Dear Senator Moran:
You request our opinion regarding collection requirements under K.S.A. 1995 Supp. 79-3604 of the Kansas retailers' sales tax act. Specifically you question whether the auctioneer is required to collect the sales tax on the sale of a motor vehicle at an auction conducted in the regular course of the auctioneer's business when the auction does not match the description of an isolated or occasional sale under K.S.A. 1995 Supp. 79-3602(j)(2).
As a general rule, sales tax is to be collected on all retail sales of tangible personal property. K.S.A. 1995 Supp. 79-3603. However, K.S.A. 1994 Supp. 79-3606(l) exempts from taxation "all isolated or occasional sales of tangible personal property . . . except isolated or occasional sale (sic) of motor vehicles specifically taxed under the provisions of subsection (o) of K.S.A. 79-3603 and amendments thereto." Thus, unless another specific exemption applies [see, e.g., K.S.A. 1995 Supp. 79-3606(k) exempting the sale of motor vehicles sold and delivered in this state to a resident of another state when the vehicle is not to be registered or based in this state and will not remain in this state for more than ten days], the sale of a motor vehicle to an ultimate consumer is subject to sales tax, whether or not the seller is engaged in the business of selling motor vehicles. See Personal Thrift Plan of Wichita, Inc. v. State, 229 Kan. 622, 625 (1981).
Generally retailers are to collect from the consumer the tax imposed by the retailers' sales tax act. K.S.A. 1995 Supp. 79-3604. This is also generally the case for certain auctions and consignment sales, the auctioneer being considered a retailer for purposes of collecting the tax. K.A.R. 92-19-8(a). But, because there is no "retailer" involved, the tax levied on isolated or occasional sales of motor vehicles is to be paid to the director of taxation or the county treasurer by the purchaser of the motor vehicle. K.S.A. 1995 Supp. 79-3604; K.A.R. 92-19-30; Personal Thrift, supra. Thus the answer to your question depends on whether the motor vehicle sale you describe is an isolated or occasional sale notwithstanding the fact that it does not meet the provisions of K.S.A. 1995 Supp. 79-3602(j)(2).
K.S.A. 1995 Supp. 79-3602(j) provides in part:
"'Isolated or occasional sale' means the nonrecurring sale of tangible personal property, or services taxable hereunder by a person not engaged at the time of such sale in the business of selling such property or services. . . . Such term shall include: . . . (2) any sale of tangible personal property made by an auctioneer or agent on behalf of not more than two principals or households if such sale is nonrecurring and any such principal or household is not engaged at the time of such sale in the business of selling tangible personal property."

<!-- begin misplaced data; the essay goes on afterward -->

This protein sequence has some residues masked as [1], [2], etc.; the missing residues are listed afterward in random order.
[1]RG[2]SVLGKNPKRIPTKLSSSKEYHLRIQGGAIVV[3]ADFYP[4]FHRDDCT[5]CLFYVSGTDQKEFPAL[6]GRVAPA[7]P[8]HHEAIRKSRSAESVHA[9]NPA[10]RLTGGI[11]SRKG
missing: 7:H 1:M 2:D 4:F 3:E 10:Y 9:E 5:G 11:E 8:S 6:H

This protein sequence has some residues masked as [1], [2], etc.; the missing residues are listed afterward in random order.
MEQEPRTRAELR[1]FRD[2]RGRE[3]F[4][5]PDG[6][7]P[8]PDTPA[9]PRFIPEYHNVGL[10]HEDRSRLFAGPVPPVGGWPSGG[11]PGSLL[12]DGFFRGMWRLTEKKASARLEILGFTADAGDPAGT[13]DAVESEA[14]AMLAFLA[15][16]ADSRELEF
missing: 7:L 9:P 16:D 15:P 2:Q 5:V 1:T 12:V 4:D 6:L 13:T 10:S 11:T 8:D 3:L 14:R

If the motor vehicle sale in question did meet the description in K.S.A. 1995 Supp. 79-3602(j)(2) clearly it would be covered by the definition of isolated or occasional sale and would be collected as such under the provisions of K.S.A. 1995 Supp. 79-3604. Given that subsection (j)(2) does not apply to the circumstances of the auction in question, we then look to see whether it would be considered an isolated or occasional sale under the more general definition of that term. The department of revenue has interpreted the nonrecurring provision to mean that only one sale of that type may be conducted within a twelve month period. K.A.R. 92-19-34. Further, the department has determined that "[a]ny person who makes a sale of property is engaged in the business of selling that property if the property was acquired for the purpose of resale." Id. Many times an auctioneer is acting on behalf of an individual or entity when selling motor vehicles not acquired by the individual or entity for purposes of resale, and the auctioneer conducts no more than one sale a year for that person or entity. The definitions of nonrecurring and engaged in the business would make such sales isolated or occasional. Further, K.A.R. 92-19-8 expressly excludes the sale of motor vehicles from its provisions requiring certain auctioneers to collect sales tax, unless the auctioneer is a licensed vehicle dealer. See K.S.A.1995 Supp. 8-2401(a). Accordingly, the presumption is that an auctioneer who is not required to be licensed as a vehicle dealer is not a retailer for purposes of collecting sales tax on the sale of motor vehicles at an auction. In that circumstance, the tax should be paid by the consumer to the director of taxation or the county treasurer as required by K.S.A. 1995 Supp. 79-3604. If an auctioneer is selling vehicles in a way that would require obtaining a vehicle dealer license, or would not meet the definition of an isolated or occasional sale, the auctioneer would be required to collect the sales tax on such sales of motor vehicles.